Guest Blogger, Grace Yoxon (otter.org)
CARING FOR WILD OTTERS
Here I am sitting on the Isle of Skye where I work for the International Otter Survival Fund (IOSF), a charity whose aim is to protect and help the 13 species of otter worldwide. It is a very varied and worthwhile job and I am responsible for the care of orphaned and injured otters, education and general day to day running of the charity. But how did I get into this?
It is a long story which took me from south of London where I grew up and on to Keele University, near Stoke-on-Trent. I have always loved nature and wild places and one of our university field trips was to Skye – I was hooked and decided that I definitely wanted to live on the west coast of Scotland.
My husband and I moved here in 1980 and we watched our very first wild otter on a cold spring morning on 8th March 1985. We weren’t looking for otters but were fossil hunting on the shore at Glasnakille, near Elgol, on the Isle of Skye. It climbed out onto a rock right in front of us and from that moment we were captivated.
At this time we were running wildlife holidays and so people knew we were interested and they would bring us injured birds and animals. In 1988 we found ourselves caring for seals during the terrible phocine distemper virus outbreak. This was the real start of our involvement in wildlife rehabilitation and we became a registered charity. We also had our first otter casualty in 1988, but little did we know where this would lead.
Next orphaned cubs began to appear. Rearing cubs is a long process as they normally stay with their mothers for 12-15 months and have to be released at the same age. It is essential to keep human contact to a minimum so they are wild for release. We now receive cubs from all over Scotland and northern England and so far we have treated over 170 otters. We also provide help and advice for people all over the world. In fact we have helped with cubs from ten of the 13 species in 16 countries, including the Democratic Republic of Congo, Nigeria, Chile, Belize and Bulgaria.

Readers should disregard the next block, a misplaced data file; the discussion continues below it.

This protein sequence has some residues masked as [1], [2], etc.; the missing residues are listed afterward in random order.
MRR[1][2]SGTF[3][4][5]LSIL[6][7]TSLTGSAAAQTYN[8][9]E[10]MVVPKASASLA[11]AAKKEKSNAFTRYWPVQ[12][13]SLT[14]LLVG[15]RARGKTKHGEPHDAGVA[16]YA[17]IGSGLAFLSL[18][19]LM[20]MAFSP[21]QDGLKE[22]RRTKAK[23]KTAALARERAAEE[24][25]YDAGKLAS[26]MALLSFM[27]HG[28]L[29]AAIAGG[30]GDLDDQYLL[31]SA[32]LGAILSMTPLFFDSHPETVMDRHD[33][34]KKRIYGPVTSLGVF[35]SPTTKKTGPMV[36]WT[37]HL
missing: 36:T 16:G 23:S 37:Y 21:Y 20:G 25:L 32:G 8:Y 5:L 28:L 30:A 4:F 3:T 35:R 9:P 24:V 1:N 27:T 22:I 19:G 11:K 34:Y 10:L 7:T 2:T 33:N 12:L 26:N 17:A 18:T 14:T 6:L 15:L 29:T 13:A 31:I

In 1993 we decided to concentrate on otters and set up IOSF. What makes otters so special? Anyone who has been privileged to see them in the wild knows what a joy this is – the way they leap and dive in the water, how cute they look when they roll on their backs like a dog to groom their fur, and the sheer fun they have when they play on mud or ice slides into the water. But they are also a great ambassador to a healthy environment. Because the otter lives on land and in water and is at the peak of the food chain it means that both habitats must be in pristine condition, which is important for all species including our own.
IOSF is involved in a lot of work both locally and internationally – scientific research, practical conservation and education and public awareness. Otters are so often over-looked by governments and conservation organisations and attention is usually focussed on high profile species such as elephants and tigers. So we want to draw people’s attention to what is going on with otters in the world. As part of this we have the International Otter Awareness Day which this year will be on Wednesday 27 May, and anyone who wishes to take part can contact us at the email below.
There are 13 species of otter in the world, from the tiny Asian small-clawed otter, which is the one seen most often in zoos, to the giant otter of the Amazon – up to 1.8m in length! All of these species are listed on the IUCN Red List which means that they are all threatened. In fact populations of nine of the 13 species are declining worldwide. Of course it is nearly all related to man. Otters in Asia are in particular danger and so we have formed the Asian Otter Conservation Network to help people working in the region to share experience and seek help.
I would like to tell you more about otters in future blogs but in the meantime I would like to share some photos of just a few of the cubs we have cared for over the years. It is this hands-on contact which keeps us focussed on why otters are so important.
– Grace Yoxon
All copyright IOSF